Agencies | Governor
Virginia Regulatory Town Hall
Department of Health Professions
Board of Nursing
Regulations Governing the Practice of Nursing [18 VAC 90 ‑ 19]
Previous Comment     Next Comment     Back to List of Comments
4/4/19  11:52 pm
Commenter: Donna Washburn DNP, RN, CNS, ACNS-BC, AOCNS, Centra

A petition with great potential for improving safe, efficient, high-quality, team-based care

As a CNS with experience in both inpatient and outpatient settings, I understand the impact that the current limitations have on our practice. Due to my training as a clinical nurse specialist with advanced certification in both adult health, and adult oncology, I have been able to work closely with physicians to improve the care of cancer patients. I'd like to share a little bit about this to help others better understand why allowing CNS's to practice to the full extent of their training is not only safe, but also beneficial.

In the outpatient practice, I was responsible for a cohort of aproximately 100 cancer patients at any given time. These patients were on clinical trials. As patients came in for their scheduled treatments and assessments, I was able to use my advanced assessment skills to perform complete or focused physical and mental assessments, monitor their exam and test results, assess for adverse effects, grade the adverse effects, determine the attribution of any adverse effects, and council the patient on issues that might help improve quality of life and health such as diet, lifestyle and behavior, medication adherence, etc. . I worked with a bachelors trained RN and an LPN who assisted with gathering and recording health assessment data. The care that the patients received was guided by standard protocols of care developed by oncology experts. In a quality review of ths cohort in comparison with other patients, we learned that despite similarity of age, race, social and economic status, types and stages of cancer, patients in my cohort had aproximately only about a 10th of the incidence of ER visits and hospitalizations, as the other patients managed in the normal way.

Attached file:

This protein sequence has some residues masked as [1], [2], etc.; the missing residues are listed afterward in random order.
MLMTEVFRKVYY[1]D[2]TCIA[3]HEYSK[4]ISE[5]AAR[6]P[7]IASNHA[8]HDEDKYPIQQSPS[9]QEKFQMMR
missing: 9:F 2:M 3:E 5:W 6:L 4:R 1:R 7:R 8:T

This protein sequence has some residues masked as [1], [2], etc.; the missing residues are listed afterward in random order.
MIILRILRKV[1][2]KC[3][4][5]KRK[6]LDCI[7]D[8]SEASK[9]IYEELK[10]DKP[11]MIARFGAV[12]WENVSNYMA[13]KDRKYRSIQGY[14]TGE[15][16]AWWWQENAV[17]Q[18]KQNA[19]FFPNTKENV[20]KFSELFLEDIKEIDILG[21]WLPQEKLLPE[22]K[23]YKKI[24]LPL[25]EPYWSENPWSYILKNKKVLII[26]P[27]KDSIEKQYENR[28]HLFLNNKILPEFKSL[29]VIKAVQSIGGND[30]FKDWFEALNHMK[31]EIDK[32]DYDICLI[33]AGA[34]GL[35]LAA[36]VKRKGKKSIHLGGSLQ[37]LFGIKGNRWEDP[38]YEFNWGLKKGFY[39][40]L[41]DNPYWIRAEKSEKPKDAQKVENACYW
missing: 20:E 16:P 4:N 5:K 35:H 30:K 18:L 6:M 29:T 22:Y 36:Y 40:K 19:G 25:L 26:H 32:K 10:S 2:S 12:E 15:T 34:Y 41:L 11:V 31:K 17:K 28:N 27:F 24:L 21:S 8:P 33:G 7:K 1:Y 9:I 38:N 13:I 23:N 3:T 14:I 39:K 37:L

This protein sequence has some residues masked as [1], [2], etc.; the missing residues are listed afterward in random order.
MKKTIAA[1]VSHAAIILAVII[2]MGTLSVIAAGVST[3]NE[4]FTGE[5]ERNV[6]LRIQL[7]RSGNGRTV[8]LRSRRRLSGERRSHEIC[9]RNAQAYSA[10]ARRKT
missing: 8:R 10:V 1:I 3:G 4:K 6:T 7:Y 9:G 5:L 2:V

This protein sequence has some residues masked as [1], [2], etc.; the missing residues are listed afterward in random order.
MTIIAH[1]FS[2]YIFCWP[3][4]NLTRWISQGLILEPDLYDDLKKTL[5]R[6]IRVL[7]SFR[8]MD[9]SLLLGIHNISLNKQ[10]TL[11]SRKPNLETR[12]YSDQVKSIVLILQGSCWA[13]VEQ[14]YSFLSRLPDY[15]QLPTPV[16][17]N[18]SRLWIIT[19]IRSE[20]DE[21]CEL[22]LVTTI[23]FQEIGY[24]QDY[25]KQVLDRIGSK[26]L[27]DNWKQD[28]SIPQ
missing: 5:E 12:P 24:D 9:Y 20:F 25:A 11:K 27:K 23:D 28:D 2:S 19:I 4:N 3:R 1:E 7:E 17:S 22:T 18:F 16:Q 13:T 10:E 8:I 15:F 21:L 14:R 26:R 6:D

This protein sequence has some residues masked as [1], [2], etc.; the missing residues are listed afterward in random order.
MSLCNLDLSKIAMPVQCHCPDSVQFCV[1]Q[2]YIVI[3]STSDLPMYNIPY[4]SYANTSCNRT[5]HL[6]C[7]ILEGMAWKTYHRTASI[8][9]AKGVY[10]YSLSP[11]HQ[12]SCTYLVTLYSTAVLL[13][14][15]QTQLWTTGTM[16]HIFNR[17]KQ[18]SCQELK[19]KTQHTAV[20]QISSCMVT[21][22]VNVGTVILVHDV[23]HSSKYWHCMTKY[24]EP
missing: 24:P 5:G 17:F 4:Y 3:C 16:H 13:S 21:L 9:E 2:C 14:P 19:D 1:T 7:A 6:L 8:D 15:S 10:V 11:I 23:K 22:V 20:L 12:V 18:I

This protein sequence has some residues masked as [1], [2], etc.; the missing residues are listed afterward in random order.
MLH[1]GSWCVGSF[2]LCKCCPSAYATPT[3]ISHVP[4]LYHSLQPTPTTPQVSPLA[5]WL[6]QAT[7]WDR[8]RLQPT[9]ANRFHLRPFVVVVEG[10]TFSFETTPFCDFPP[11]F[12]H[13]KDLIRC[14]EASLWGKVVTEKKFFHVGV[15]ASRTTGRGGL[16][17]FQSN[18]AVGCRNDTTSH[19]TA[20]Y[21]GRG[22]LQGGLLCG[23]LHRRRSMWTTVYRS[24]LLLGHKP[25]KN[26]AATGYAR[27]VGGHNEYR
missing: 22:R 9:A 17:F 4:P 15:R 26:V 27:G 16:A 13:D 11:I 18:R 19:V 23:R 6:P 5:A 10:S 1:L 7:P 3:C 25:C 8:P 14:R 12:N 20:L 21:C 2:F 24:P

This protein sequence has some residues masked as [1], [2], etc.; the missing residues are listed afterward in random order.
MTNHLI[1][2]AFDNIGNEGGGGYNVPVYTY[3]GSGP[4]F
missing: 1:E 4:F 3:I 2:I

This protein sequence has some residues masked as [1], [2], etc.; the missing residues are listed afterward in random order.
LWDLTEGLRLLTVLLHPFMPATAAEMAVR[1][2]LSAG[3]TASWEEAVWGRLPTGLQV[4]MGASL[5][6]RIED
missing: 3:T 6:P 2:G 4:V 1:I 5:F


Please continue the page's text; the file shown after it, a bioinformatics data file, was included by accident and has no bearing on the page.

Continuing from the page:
As is typical of the CNS role, I also filled other roles such as genetic testing education and counseling, worked closely with the organization to achieve certifications, improve safety and quality of care through implementation of evidence-based practice changes, training and education of staff, ensuring physicians and APP's are educated to practice standards and maintain those standards, and so on. 

The limitations that I felt so keenly during these nine years,  due to the Virginia regulations, caused delays in treatment and unnecessary extra expenses, steps for providers and/or patients, and interruptions of care due to the need to get an order or signed paperwork for DME, tests, or treatments. Many of the interventions that could be implemented by the CNS in combination with the advanced level of care are typical, standard of care, and protocol guided within the specialty. The patient whose labs are slightly abnormal needs to come to have them re-checked,  the patient who is experiencing a side effect such as diarrhea needs some temporary adjustments in medication management, the patient who is experiencing fatigue and would benefit from specialized rehabilitation or cancer therapy programs, and the patient who would benefit from some DME at home to improve quality and safety should all be able to have that care ordered in a seemless, efficient, manner. 

In the inpatient setting, similar circumstances occur every day as CNS's intervene for physicians as members of the care team to aide in management of patients in special populations and/or with special needs. Patients in pain, or with complicated wounds, diseases that require close attention and monitoring and other situations where a CNS can work closely with bedside nurses, and ancillary staff to improve quality, safety, and efficiency of care. Although there are many things that we can do, and do well, physicians in our facilities who rely on the CNS to assist with special populations often request an additional service we cannot perform because of our limitations.

In conclusion, as CNS's work with physicians and other APP's, we gain their trust and become valued team members through the consultation processes and the manner in which we engage with them to fill the gaps in patient care. Our value becomes clear as our other team members and the organizations see the impact that we have on quality and safety and improved patient outcomes. Allowing us to practice to our full training, will only improve the efficiency and availability of the already great care we provide to our patients.

Thank you for the opportunity to comment.  




CommentID: 70913